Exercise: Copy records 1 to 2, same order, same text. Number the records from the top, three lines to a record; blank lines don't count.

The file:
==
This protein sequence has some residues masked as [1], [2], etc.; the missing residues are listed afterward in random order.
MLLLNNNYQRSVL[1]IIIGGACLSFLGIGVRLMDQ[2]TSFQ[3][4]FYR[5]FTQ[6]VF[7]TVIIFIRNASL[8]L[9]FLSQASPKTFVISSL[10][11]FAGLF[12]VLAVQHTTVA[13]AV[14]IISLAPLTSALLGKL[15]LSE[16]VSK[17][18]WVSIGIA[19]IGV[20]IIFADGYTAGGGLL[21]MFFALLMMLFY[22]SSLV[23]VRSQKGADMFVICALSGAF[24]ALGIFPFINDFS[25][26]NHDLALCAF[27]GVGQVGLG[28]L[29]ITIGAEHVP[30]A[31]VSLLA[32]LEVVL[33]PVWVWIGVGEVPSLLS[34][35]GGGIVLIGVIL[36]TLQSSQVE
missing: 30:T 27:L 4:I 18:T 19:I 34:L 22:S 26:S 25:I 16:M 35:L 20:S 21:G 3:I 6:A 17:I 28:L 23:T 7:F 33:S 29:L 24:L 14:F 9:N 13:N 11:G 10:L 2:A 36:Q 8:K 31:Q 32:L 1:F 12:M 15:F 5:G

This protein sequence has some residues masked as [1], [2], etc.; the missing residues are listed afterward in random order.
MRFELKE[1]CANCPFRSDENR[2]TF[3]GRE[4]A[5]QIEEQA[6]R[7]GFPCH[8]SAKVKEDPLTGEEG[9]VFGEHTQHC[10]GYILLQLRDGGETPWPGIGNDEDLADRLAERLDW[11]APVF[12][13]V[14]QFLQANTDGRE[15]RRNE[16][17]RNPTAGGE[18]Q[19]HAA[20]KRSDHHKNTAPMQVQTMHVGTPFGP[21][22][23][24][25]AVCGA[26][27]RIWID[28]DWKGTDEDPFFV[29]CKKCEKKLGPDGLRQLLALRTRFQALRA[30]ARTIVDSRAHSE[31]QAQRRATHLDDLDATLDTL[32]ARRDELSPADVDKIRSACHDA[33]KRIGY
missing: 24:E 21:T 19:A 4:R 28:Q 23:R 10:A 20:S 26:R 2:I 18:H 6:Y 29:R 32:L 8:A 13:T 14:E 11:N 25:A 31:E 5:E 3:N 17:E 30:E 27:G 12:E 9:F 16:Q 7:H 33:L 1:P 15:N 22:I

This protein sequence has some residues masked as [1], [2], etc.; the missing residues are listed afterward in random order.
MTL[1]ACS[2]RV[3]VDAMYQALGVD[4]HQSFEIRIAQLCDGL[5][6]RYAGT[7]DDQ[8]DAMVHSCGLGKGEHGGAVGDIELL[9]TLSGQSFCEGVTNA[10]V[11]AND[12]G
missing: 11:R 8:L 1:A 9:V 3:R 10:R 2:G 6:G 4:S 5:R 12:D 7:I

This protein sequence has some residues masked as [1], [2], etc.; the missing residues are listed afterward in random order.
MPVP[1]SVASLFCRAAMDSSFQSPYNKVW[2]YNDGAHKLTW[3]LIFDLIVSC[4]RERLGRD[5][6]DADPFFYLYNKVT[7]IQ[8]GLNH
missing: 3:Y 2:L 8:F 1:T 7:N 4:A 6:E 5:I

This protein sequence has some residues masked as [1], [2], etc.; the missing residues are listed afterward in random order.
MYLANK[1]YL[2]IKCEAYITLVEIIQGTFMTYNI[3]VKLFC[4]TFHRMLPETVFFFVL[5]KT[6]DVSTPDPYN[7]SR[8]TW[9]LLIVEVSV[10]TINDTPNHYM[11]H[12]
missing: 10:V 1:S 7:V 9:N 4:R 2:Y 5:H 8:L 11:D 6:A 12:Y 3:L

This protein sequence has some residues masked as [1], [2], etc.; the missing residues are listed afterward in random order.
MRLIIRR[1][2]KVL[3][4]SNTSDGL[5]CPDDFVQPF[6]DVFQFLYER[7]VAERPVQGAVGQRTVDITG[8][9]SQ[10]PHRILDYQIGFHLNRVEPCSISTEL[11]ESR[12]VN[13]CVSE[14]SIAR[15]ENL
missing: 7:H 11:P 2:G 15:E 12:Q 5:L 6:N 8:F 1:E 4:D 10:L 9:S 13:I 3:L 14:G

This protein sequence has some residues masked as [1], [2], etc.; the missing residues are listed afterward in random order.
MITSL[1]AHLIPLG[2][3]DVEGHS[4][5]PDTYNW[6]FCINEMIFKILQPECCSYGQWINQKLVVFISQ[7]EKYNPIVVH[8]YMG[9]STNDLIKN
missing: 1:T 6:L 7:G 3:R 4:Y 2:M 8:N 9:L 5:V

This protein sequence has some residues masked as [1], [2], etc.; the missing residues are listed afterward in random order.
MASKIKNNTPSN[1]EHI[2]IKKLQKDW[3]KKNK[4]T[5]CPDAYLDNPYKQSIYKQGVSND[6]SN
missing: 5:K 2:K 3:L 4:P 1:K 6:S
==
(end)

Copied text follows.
This protein sequence has some residues masked as [1], [2], etc.; the missing residues are listed afterward in random order.
MLLLNNNYQRSVL[1]IIIGGACLSFLGIGVRLMDQ[2]TSFQ[3][4]FYR[5]FTQ[6]VF[7]TVIIFIRNASL[8]L[9]FLSQASPKTFVISSL[10][11]FAGLF[12]VLAVQHTTVA[13]AV[14]IISLAPLTSALLGKL[15]LSE[16]VSK[17][18]WVSIGIA[19]IGV[20]IIFADGYTAGGGLL[21]MFFALLMMLFY[22]SSLV[23]VRSQKGADMFVICALSGAF[24]ALGIFPFINDFS[25][26]NHDLALCAF[27]GVGQVGLG[28]L[29]ITIGAEHVP[30]A[31]VSLLA[32]LEVVL[33]PVWVWIGVGEVPSLLS[34][35]GGGIVLIGVIL[36]TLQSSQVE
missing: 30:T 27:L 4:I 18:T 19:I 34:L 22:S 26:S 25:I 16:M 35:L 20:S 21:G 3:I 6:A 17:I 28:L 23:T 7:F 33:S 29:L 24:L 14:F 9:N 13:N 11:G 10:L 2:A 36:Q 8:K 31:Q 32:L 1:F 12:M 15:F 5:G

This protein sequence has some residues masked as [1], [2], etc.; the missing residues are listed afterward in random order.
MRFELKE[1]CANCPFRSDENR[2]TF[3]GRE[4]A[5]QIEEQA[6]R[7]GFPCH[8]SAKVKEDPLTGEEG[9]VFGEHTQHC[10]GYILLQLRDGGETPWPGIGNDEDLADRLAERLDW[11]APVF[12][13]V[14]QFLQANTDGRE[15]RRNE[16][17]RNPTAGGE[18]Q[19]HAA[20]KRSDHHKNTAPMQVQTMHVGTPFGP[21][22][23][24][25]AVCGA[26][27]RIWID[28]DWKGTDEDPFFV[29]CKKCEKKLGPDGLRQLLALRTRFQALRA[30]ARTIVDSRAHSE[31]QAQRRATHLDDLDATLDTL[32]ARRDELSPADVDKIRSACHDA[33]KRIGY
missing: 24:E 21:T 19:A 4:R 28:Q 23:R 10:A 20:S 26:R 2:I 18:H 6:Y 29:R 32:L 8:A 13:T 14:E 11:N 25:A 31:E 5:E 3:N 17:E 30:E 27:G 12:E 9:F 16:Q 7:H 33:L 1:P 15:N 22:I